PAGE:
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Santana: 2019

Carlos Santana (photo by Maryanne Bilham/PR)

Carlos Santana (photo by Maryanne Bilham/PR)



Carlos Santana and his band are marking significant milestones throughout 2019. Fifty years ago,  Santana signed with Columbia Records and in late August 1969, the band released its landmark self-titled debut. Roughly two weeks prior to the album’s release, Santana played an incendiary set at Woodstock.

And 20 years ago in 1999, Santana released his most commercially successful album, Supernatural. In addition to celebrating significant anniversaries, this year is even sweeter for Santana with the release of an EP, In Search Of Mona Lisa, and a brand new album, Africa Speaks.

I first heard Santana’s music when I was six or seven years old. My dad had the band’s iconic debut album as well as Carlos Santana’s first side project — a live collaboration with drummer Buddy Miles simply called Carlos Santana & Buddy Miles! Live!. Those two albums left an indelible mark on me, cementing my lifelong love for Santana and the band that bears his name. When I recently had the opportunity to talk to Carlos, one of my music heroes, I was stoked.

Africa Speaks is a celebration of African music and culture — a genre that Santana has explored from time to time in the past. (Check out their 1982 album, Shango.) Africa Speaks, produced by Rick Rubin, prominently features Latin jazz singer Concha Buika and the collaboration between Santana, Buika and Rubin is a powerful one.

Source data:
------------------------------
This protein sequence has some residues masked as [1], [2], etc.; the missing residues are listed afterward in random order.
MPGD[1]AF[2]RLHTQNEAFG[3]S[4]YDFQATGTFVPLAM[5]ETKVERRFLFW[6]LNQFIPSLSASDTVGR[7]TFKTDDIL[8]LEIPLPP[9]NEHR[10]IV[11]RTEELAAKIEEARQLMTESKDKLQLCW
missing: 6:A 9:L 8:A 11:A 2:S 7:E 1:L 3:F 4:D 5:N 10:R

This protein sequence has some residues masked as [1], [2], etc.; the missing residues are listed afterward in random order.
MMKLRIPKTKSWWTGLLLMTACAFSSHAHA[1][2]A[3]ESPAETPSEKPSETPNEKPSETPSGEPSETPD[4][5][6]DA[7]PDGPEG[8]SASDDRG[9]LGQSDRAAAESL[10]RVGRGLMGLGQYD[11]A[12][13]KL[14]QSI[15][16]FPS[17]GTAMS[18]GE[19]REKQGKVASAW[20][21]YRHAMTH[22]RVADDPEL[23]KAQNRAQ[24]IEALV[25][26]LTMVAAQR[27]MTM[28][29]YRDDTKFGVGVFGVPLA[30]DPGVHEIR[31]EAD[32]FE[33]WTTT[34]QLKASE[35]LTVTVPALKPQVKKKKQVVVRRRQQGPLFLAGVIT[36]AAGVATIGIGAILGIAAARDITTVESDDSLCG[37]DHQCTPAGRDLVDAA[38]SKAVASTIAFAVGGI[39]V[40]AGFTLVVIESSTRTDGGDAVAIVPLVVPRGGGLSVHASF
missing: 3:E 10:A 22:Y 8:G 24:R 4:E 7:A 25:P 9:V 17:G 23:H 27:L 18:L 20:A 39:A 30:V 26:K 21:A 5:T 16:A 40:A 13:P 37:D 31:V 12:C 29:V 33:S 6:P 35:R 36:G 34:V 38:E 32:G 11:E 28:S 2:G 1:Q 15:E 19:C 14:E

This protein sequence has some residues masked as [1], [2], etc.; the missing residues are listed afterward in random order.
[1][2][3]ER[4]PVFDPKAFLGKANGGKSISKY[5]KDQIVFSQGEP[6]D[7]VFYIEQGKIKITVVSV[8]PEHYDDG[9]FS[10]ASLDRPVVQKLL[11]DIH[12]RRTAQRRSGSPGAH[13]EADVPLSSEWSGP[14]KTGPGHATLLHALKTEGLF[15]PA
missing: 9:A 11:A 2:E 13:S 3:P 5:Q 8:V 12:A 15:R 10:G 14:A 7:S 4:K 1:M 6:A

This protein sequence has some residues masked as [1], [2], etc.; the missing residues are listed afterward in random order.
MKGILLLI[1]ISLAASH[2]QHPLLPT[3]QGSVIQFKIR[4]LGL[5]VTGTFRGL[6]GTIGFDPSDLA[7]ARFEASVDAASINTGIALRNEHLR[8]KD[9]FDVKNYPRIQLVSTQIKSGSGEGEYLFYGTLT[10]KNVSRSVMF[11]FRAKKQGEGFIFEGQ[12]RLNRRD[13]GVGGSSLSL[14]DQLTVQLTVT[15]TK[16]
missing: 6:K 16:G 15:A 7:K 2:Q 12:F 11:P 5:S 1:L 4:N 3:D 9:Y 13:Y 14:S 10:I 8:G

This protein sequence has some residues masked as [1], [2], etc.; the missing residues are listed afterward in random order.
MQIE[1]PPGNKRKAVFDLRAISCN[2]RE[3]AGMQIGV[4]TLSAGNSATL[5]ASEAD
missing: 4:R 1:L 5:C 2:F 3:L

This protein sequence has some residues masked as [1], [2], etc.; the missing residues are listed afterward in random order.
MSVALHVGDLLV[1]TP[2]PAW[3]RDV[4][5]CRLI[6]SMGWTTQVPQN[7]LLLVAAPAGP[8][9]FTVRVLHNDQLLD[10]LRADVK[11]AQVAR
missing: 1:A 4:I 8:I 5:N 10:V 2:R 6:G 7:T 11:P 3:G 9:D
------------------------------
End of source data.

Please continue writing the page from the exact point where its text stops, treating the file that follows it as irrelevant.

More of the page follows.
Recorded quickly over ten days at Rubin’s Shangri La Studios in Malibu, California, the sessions netted nearly 50 songs, three of which were included on In Search Of Mona Lisa. The EP was released back in January and was inspired by Santana's first visit to the Louvre and his first experience seeing Leonardo da Vinci’s Mona Lisa in person.

Africa Speaks is a family affair too — it features Carlos, on guitar and vocals, and his wife, the drummer Cindy Blackman Santana. Santana's son Salvador Santana guests on keyboards. In addition to Buika, Santana also reached out to British singer Laura Mvula to sing on "Blue Skies." The rest of the band includes Karl Perazzo on percussion, Benny Rietveld on bass, and David K. Mathews on keyboards.

On this edition of FUV Live, my conversation with Carlos Santana chatting about Africa Speaks — a passionate, enlightened and emotional album. Also, fiery performances of the title track and "Candombe Cumbele." 

[Recorded: 5/9/19; Producer: Sarah Wardrop]